Jessica Morse, MD – Hospitalist, Piedmont Hospital: As a new member of TSPMG, Dr. Morse quickly discovered how important teamwork and planning is with in the medical group. It was that insight that earned Dr. Morse a Golden Stethoscope award. When the forecast called for a major ice and snowstorm, she had the insight to plan ahead. Knowing that she was scheduled to work but her child’s day care would be closed, Dr. Morse drove her child to South Carolina to stay with her parents. “She did not miss a single day of work,” said Martha Wilber, MD, who nominated Dr. Morse. “But she did miss her handsome 2-year-old for the whole week that he was gone.”
Mary Clauson, CNP – Glenlake Medical Center, Pain Management: Care and compassion is important part of the work within TSPMG. When Mary went above beyond to care for Verna Drake, not only was she taking care of a Kaiser Permanente member, she was also looking after a colleague. After visiting with Mary in her office, Verna said that in addition to taking time to listen to her concerns she did something even more important – she exemplified respect. “I left that appointment feeling more hopeful about the symptoms and treatment of my condition,” said Verna.
Rob Schreiner, MD, TSPMG Executive Medical Director, announced today that Joseph Schifilliti, MD has been named Chief of Risk Management for The Southeast Permanente Medical Group. His new role will be effective on May 1. Dr. Schifilliti's appointment follows a ten-month apprenticeship program that provided him with an opportunity to gain hands-on training and experience while working with our current head of Risk Management, Robert Van Der Meer, MD, who will return to full-time clinical practice on July 1.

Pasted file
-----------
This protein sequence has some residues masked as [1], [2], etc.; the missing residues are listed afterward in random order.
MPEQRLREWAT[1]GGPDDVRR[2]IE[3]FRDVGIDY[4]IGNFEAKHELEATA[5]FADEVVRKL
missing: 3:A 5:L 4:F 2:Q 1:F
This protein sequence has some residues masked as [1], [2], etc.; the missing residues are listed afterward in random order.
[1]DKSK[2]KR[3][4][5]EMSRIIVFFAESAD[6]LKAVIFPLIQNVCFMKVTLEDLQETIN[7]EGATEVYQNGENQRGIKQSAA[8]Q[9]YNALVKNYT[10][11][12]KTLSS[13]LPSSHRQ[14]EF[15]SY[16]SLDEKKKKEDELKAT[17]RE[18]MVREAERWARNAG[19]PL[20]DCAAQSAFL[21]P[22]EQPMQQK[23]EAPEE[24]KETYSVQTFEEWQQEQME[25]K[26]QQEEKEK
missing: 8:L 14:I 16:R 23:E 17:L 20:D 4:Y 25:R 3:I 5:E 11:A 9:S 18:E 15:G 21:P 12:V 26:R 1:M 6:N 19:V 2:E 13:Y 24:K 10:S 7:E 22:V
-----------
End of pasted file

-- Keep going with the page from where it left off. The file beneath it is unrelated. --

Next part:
Dr. Schifilliti, a member of our Ob/Gyn team, joined TSPMG in 1998. He holds a bachelor's degree from Columbia University, received his medical degree from Harvard University, and completed his residency at Cornell University's New York Hospital. He worked with Group Health Medical Associates and Cigna Healthcare of Arizona prior to joining TSPMG.
TSPMG physicians and employees from across the Georgia Region honored Earth Day on Saturday, April 16 by participating in the Corporate Green Day Challenge.
Working in partnership with Trees Atlanta, staff helped clear old railroad tracks that now serve as a walking trail in the Reynoldstown neighborhood. The path is one of the system of trails along the Atlanta BeltLine.
“Last year, Kaiser Permanente marked our 25th year in Georgia with a legacy gift to help fund a two and a half mile trail along the Atlanta BeltLine,” explained Rob Schreiner, MD, TSPMG executive medical director, who spent the morning shoveling dirt and debris from around old railroad ties. “We wanted to continue our work with the BeltLine. So this year, our employees are working in partnership with Trees Atlanta to clean up and improve an existing walking trail on the BeltLine.”
Kaiser Permanente has partnered with EarthShare of Georgia in presenting Earth Day events since 2005, and KP employees and physicians have pledged their financial support and time to EarthShare since 2004.
Presented by Kaiser Permanente, the Corporate Green Day Challenge allows employers in both the public and private sector to show their true colors by volunteering in the community and help improve the environment.